Resources and tips for the self-published author.

Publishing News Roundup Series: Why the Closing of Traditional Imprints Isn’t Always Good

by Maureen Crisp •  January 25, 2016  •   Follow

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There has been a lot of active Twitter debate this week over writer festival appearances.

This week, Philip Pullman, head of the UK Society of Authors, launched a huge debate on Twitter against writers having to do festival appearances for free. People from both sides of the argument joined the conversation and argued their opinions.

Other debates have also arisen in the writer world, including ones involving traditional publishing imprints. With Penguin Random House selling off Author Solutions, much of the indie writing community is rejoicing. However, this week we explore below the possible negative side as to why some traditional imprints closing can be a bad thing:


Taking Good Advice


This week in the publishing blogosphere writers were cheering when Philip Pullman took a stand on writers having to do festival appearances for free, when everybody else was paid.


Philip is the current head of UK Society of Authors. They are campaigning on this issue, so he saw it as only logical. Others didn’t see it quite that way and a lively debate happened over Twitter. However there has
been a change in attitude from the festival in question and a nice wake up call to all to the wider Lit community.
As Penguin and Random House draw ever closer lots of change has been happening recently. My first post of the year looked at Author Solutions being sold off… but while authors may be cheering that move, the closing of some imprints is not so good.
Mike Shatzkin (publishing futurist) has been sounding a wake up call to publishers for a few years now and recently he had two long posts that make interesting reading if you are a publisher- (Self publishers should scan these.) The importance of Author SEO to a publisher and playing on a theme coming through on what 2016 trends might be, Global, Mobile and Author Backlist and how publishers ignore these at the peril of the bottom line.
Kris Rusch has taken issue with the Author Guilds letter on Contracts. She questions the letters bone fides as the AG membership is not only authors… so their call for better contracts is suspicious. Great Rant!
January is the month where many make plans and goals for the coming year. Roz Morris has a great blog post on this with advice to the 2016 writer.
Hugh Howey also offers his opinions on writing now… (great new website- I wasted time looking at his new boat video.)
Joanna Penn interviewed Jane Friedman on trends to watch in 2016 – this is a podcast with a transcript. Grab a drink and find some quiet space to absorb this.
The Smashwords 2015 survey is out. It makes interesting reading… what worked last year and what you should keep in mind for this year.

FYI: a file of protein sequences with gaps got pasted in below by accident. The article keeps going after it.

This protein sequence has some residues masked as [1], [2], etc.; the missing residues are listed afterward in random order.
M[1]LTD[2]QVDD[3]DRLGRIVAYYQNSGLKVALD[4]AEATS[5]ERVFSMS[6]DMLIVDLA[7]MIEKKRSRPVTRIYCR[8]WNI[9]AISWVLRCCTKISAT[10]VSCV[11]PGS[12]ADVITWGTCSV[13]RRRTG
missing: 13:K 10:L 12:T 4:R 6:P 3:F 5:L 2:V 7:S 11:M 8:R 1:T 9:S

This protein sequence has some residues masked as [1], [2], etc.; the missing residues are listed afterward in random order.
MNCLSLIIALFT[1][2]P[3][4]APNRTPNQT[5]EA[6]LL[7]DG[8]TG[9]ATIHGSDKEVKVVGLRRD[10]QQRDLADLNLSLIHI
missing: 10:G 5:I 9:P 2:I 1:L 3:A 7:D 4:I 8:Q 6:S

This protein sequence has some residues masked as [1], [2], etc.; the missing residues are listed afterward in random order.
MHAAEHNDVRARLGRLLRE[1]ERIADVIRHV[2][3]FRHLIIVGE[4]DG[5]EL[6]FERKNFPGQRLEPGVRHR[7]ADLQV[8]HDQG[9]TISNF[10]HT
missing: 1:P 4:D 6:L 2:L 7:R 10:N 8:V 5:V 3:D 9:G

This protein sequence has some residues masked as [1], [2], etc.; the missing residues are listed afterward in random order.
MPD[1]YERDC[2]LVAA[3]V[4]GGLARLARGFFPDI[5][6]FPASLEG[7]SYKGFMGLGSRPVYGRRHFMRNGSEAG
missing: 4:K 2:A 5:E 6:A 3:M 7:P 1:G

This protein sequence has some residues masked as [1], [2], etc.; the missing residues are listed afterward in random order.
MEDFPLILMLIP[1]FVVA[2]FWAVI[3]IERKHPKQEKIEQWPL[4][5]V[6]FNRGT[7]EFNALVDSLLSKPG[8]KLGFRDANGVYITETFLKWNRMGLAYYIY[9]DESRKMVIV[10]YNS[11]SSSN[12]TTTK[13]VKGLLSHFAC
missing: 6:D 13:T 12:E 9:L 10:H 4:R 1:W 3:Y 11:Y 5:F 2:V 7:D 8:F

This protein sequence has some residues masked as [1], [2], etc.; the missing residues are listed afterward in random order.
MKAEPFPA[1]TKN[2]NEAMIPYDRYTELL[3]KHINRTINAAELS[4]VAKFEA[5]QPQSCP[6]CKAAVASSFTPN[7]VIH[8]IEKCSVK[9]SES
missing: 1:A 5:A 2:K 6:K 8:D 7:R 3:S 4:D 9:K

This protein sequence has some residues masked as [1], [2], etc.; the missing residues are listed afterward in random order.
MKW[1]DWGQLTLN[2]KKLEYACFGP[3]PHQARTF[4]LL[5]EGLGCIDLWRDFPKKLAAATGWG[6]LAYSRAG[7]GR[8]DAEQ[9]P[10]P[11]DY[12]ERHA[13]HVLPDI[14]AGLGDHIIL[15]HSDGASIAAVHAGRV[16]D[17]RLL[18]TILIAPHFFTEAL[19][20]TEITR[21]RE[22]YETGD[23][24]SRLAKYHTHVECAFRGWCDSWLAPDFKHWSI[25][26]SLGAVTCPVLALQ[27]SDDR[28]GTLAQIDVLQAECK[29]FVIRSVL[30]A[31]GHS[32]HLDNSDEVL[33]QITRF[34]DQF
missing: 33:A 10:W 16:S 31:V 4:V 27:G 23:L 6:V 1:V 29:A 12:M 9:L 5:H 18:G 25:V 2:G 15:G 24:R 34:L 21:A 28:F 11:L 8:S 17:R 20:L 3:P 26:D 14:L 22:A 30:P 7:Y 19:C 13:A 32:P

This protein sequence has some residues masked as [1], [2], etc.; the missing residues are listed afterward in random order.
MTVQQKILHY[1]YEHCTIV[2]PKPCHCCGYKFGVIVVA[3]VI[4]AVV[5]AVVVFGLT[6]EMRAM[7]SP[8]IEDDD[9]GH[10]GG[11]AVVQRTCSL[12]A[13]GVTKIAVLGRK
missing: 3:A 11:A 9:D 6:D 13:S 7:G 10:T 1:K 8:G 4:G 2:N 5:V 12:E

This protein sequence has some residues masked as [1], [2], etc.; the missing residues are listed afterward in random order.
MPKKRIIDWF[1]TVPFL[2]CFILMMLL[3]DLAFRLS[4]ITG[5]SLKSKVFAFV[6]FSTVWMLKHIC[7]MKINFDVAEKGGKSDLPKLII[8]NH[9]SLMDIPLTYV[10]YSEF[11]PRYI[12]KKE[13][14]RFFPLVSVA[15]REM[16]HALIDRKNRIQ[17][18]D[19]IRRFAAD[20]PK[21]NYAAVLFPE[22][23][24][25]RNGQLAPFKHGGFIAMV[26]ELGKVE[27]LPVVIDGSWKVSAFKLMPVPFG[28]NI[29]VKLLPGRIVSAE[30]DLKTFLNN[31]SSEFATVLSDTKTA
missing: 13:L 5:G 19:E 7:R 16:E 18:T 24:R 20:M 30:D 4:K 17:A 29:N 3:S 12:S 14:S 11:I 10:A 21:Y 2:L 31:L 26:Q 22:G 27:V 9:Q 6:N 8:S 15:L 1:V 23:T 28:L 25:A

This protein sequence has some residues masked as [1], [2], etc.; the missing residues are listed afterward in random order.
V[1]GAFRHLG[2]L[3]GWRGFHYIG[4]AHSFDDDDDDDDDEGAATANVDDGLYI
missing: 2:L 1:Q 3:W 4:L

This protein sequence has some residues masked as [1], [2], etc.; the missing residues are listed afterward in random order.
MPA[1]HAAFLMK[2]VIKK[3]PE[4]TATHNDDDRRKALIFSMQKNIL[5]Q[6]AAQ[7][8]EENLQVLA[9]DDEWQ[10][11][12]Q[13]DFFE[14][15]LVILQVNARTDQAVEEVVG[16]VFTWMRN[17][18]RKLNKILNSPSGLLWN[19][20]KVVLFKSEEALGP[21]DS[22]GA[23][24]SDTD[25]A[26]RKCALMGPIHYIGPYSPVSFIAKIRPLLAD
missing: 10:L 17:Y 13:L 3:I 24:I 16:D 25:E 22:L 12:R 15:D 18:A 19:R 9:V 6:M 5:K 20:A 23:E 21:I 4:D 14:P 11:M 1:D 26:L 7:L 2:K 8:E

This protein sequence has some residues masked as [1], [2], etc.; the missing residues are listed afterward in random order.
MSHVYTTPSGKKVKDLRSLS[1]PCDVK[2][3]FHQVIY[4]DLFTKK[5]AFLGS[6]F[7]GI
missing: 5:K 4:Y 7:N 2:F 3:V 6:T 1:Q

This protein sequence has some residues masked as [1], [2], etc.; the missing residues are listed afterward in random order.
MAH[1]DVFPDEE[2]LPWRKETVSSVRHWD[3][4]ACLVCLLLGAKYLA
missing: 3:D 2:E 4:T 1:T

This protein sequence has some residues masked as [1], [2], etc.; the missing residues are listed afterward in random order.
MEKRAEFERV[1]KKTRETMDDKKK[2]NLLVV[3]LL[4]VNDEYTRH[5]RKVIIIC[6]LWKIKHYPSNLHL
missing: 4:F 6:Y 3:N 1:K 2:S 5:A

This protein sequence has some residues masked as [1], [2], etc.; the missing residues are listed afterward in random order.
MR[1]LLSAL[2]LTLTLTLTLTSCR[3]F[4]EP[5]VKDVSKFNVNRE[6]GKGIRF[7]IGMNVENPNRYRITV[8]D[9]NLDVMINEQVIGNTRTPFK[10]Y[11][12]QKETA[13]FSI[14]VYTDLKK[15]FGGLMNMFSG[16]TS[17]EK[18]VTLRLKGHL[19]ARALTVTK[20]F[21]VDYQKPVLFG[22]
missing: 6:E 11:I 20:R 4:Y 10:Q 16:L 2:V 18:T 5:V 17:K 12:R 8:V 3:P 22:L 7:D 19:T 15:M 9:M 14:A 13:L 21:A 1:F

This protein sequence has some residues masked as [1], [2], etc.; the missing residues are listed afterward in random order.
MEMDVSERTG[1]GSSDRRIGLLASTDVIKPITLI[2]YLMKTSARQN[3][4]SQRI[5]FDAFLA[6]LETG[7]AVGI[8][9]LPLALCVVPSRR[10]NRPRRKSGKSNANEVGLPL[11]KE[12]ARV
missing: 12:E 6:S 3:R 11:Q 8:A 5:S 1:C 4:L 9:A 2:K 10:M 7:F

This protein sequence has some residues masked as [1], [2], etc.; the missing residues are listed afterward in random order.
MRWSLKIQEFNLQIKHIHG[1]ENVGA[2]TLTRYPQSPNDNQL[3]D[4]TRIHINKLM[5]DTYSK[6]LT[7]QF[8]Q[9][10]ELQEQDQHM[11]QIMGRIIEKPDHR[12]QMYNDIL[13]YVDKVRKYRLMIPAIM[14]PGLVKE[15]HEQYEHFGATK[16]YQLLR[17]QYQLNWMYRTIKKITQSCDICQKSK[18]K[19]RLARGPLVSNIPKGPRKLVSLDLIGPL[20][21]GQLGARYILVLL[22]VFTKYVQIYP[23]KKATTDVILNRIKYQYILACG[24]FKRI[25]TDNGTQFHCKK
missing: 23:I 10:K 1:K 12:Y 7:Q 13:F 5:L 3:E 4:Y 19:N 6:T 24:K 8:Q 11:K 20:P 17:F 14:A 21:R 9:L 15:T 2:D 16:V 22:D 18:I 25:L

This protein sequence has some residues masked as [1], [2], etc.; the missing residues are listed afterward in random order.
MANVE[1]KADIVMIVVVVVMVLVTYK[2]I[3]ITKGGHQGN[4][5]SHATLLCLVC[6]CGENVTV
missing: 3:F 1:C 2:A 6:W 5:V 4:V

Joel Friedlander talks about the new edition of the Self Publishers Resource Guide.
If you suffer from sore wrists and hands after writing, here are the best hand and wrist exercises.
In the Craft Section,
Two great posts from James Scott Bell – Lifting the middle of the Thriller plot and how to avoid writing paralysis due to over analysis (guilty) Bookmark!

10 things that flag newbie writers– Anne R Allen. Bookmark

Make your hero suffer – Stephen Pressfield- Bookmark
In the Marketing Section,

5 Book Marketing models– Jane Friedman. Bookmark

6 tips for author newsletters – Jami Gold. Bookmark

7 tips for platform building – Anne R Allen. Bookmark

Book Marketing tips you need to know– Rachel Thompson. Bookmark

Website Of The Week
I have linked to Katie Weiland’s posts in my craft section so often I should have her on a shortcut link button. I have her great book on structure. Her website is a great resource on craft questions that come up but she also offers some free downloadable resources that are just special!
To Finish
In the writing business it pays to keep an eye on what the Romance writers are doing – they are so savvy. Today I came across an article on a new Romance App that had my eyebrows lifting right off my head. I never
even suspected this was a thing. I’m still not sure what to think about it… it could be a virtual reality step too far… OTOH if you love your book heroes enough to have a text relationship…
Chuck Wendig decided to do some thinking about mid career writers. This is his ramble on what you should be doing. It echoes others that I have linked to in today’s post but with the Wendig spin on the Good Advice.





About Maureen Crisp

Maureen Crisp has been writing her weekly publishing roundups for over seven years. She is a traditionally published children's author as well as indie-published. She lives in New Zealand and is heading the team organising the 4th National Conference of Children's Writers and Illustrators. She is currently trying her hand at writing a children’s book series if she can drag herself away from forever tweaking her Mars novel or obsessing over space.